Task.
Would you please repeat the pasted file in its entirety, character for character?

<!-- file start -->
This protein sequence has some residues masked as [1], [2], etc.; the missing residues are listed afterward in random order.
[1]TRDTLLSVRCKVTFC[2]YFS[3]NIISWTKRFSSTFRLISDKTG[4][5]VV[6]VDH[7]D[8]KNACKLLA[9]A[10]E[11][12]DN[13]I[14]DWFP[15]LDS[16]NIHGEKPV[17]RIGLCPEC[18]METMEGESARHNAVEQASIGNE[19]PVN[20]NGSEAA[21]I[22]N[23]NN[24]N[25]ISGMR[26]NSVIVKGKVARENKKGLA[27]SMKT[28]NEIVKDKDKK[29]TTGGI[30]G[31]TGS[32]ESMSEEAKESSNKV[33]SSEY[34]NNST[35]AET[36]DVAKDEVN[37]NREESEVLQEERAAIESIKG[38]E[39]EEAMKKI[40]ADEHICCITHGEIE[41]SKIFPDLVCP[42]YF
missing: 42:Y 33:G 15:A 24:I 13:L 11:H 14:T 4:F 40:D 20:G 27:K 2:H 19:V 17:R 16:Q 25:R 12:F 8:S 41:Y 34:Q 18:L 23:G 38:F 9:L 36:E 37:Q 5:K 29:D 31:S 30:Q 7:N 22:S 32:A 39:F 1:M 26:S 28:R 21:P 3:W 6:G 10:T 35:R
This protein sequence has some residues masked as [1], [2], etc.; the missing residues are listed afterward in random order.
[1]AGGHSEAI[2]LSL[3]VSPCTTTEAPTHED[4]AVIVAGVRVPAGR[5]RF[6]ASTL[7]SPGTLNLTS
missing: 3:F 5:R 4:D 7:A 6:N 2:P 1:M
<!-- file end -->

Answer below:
This protein sequence has some residues masked as [1], [2], etc.; the missing residues are listed afterward in random order.
[1]TRDTLLSVRCKVTFC[2]YFS[3]NIISWTKRFSSTFRLISDKTG[4][5]VV[6]VDH[7]D[8]KNACKLLA[9]A[10]E[11][12]DN[13]I[14]DWFP[15]LDS[16]NIHGEKPV[17]RIGLCPEC[18]METMEGESARHNAVEQASIGNE[19]PVN[20]NGSEAA[21]I[22]N[23]NN[24]N[25]ISGMR[26]NSVIVKGKVARENKKGLA[27]SMKT[28]NEIVKDKDKK[29]TTGGI[30]G[31]TGS[32]ESMSEEAKESSNKV[33]SSEY[34]NNST[35]AET[36]DVAKDEVN[37]NREESEVLQEERAAIESIKG[38]E[39]EEAMKKI[40]ADEHICCITHGEIE[41]SKIFPDLVCP[42]YF
missing: 42:Y 33:G 15:A 24:I 13:L 11:H 14:T 4:F 40:D 20:G 27:K 2:H 19:V 17:R 16:Q 25:R 12:F 8:S 41:Y 34:Q 18:L 23:G 38:F 9:L 36:E 37:Q 5:K 29:D 31:S 30:Q 7:N 22:S 32:A 39:F 1:M 26:S 28:R 21:P 3:W 6:G 10:T 35:R
This protein sequence has some residues masked as [1], [2], etc.; the missing residues are listed afterward in random order.
[1]AGGHSEAI[2]LSL[3]VSPCTTTEAPTHED[4]AVIVAGVRVPAGR[5]RF[6]ASTL[7]SPGTLNLTS
missing: 3:F 5:R 4:D 7:A 6:N 2:P 1:M